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The Systems of the Jewish Year

“Tur Tur”

By Rabbi Sender Haber

“The blossoms have appeared in the land; the time of singing has arrived and the call of the turtledove is heard in our land.” (Song of Songs 2:12)

The TurtleDove (Streptopelia turtur) gets her name from her distinctive, purring, gentle and evocative TurTur sound as she brings in the summer months. It is a farewell to winter and a wake up call to new and better times to come.

These sounds are heard throughout the land, but they are directed at us. Hachodesh Hazeh Lachem – this month is for you – G-d says, because it is our chance for renewal. As we welcome Parshas Hachodesh, we witness the rebirth of the moon and experience the refreshing vistas of springtime. We relate to this reality by preparing for Pesach, the Seder, and the anniversary of the day that we were taken by Hashem to be his nation (R S.R. Hirsch, The Jewish Year).

The answer lies in the table of contents that we sing at the Seder. According to the Kabbalists, we name each step of the seder because it represents a spiritual undercurrent. The seder is not just a mimicry of the Greek symposium; it is a yearly process of freedom, liberation and closeness to G-d.

We begin the Seder with Kadesh Urchatz: we sanctify ourselves and wash our hands. Common sense would dictate that we wash our hands as a first step in sanctification, but the Hagada tells us otherwise.We sanctify first and wash our hands second.

One of the early Chasidishe rebbes, “The Shpoyler Zaide” (of Dancing Bear fame) once sat down at his Seder and invited his youngest child to recite the Simanim. The youth said. “Kadesh – the father comes home from shul puts on his kittel and makes kiddush”. He stopped. The Zaide asked, “is that it!?” “yes”, the boy replied “that’s all my teacher taught me”. Early the next morning the Zaide approached the teacher in shul: “is it true that you taught the children an abridged version of the text”?! The teacher explained that since the children were young it he felt was enough just to teach them the bare bones of things. The rebbe scolded the teacher: “don’t you realize that everything in the Seder has special significance? Kiddush isn’t just a blessing on wine, it means holiness and sanctification. The father we refer to is Hashem. On the first night of Pesach Hashem comes home from shul with us (so to speak). He is hoping to purify and redeem us as He did thousands of years ago on this day. It is in this hope we ask that the father (Hashem) “put on his kittel” and make kiddush (i.e. make us holy) very quickly. The reason for the rush is because us Jews are like little kids with a very short attention span. For hundreds of years Jews have been begging Hashem: “Make Kiddush quickly before your little children fall asleep. Never leave those words out again!”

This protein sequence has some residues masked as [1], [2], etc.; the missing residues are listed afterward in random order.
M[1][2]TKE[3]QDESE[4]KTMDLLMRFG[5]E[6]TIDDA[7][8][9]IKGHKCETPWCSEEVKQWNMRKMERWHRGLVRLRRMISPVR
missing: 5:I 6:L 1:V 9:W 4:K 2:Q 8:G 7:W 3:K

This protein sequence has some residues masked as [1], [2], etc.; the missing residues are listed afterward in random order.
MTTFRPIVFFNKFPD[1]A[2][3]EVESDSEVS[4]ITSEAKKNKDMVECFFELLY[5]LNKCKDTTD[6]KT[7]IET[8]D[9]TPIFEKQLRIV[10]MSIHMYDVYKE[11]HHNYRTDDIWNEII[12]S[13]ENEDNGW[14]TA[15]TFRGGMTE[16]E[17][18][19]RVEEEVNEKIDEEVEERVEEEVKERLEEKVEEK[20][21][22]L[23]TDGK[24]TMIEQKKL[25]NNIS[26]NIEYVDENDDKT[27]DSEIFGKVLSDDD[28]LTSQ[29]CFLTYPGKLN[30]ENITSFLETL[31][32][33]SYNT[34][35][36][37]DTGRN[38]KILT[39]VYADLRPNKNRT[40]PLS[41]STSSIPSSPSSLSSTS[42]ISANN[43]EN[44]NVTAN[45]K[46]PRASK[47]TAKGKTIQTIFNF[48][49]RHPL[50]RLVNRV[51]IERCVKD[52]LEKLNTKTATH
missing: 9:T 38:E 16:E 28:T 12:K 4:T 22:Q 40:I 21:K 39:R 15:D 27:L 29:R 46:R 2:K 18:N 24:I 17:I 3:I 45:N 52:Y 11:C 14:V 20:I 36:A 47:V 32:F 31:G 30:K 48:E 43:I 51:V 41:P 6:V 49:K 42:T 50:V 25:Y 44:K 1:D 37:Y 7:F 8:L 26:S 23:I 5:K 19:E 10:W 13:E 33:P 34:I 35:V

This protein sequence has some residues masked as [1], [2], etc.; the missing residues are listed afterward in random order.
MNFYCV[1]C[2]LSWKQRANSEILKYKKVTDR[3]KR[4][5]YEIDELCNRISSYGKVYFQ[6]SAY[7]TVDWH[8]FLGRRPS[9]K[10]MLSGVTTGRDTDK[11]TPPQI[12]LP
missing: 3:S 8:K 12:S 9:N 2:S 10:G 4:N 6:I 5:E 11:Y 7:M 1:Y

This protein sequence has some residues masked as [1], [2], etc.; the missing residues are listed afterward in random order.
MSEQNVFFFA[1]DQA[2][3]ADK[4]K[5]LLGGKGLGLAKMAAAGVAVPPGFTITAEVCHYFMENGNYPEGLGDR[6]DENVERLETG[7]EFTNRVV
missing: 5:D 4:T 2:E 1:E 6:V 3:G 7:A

Logically we should first wash our hands and then become holy. However, on Pesach (in Egypt and today) we are like Hashem’s small children. We really can’t be expected to wash our hands on our own and we need a little help from Hashem. It is not we who are sanctifying ourselves at the seder, but G-d who is sanctifying us. Every Pesach (and, on smaller scale, every shabbos) we receive a gift of free sanctification from Hashem. Sometimes that holiness is allowed dissipate and get lost, but if we are alert we can ride that holiness and follow it with our own purification, making it last forever.

At the end of the Torah we compare Hashem to an eagle that awakens his young by hovering above them. The Vilna Gaon explains the eagle flies higher than all other birds and carries her young on her back to protect them from any harm. In order to travel safely the birds need to be awake and holding on tight. In the same way, Hashem wakes us up, but it is our responsibility to stay awake and hold on tight.

It is Nissan. Spring is here. The time of singing has arrived and the turtledove is calling.

Wake Up! 

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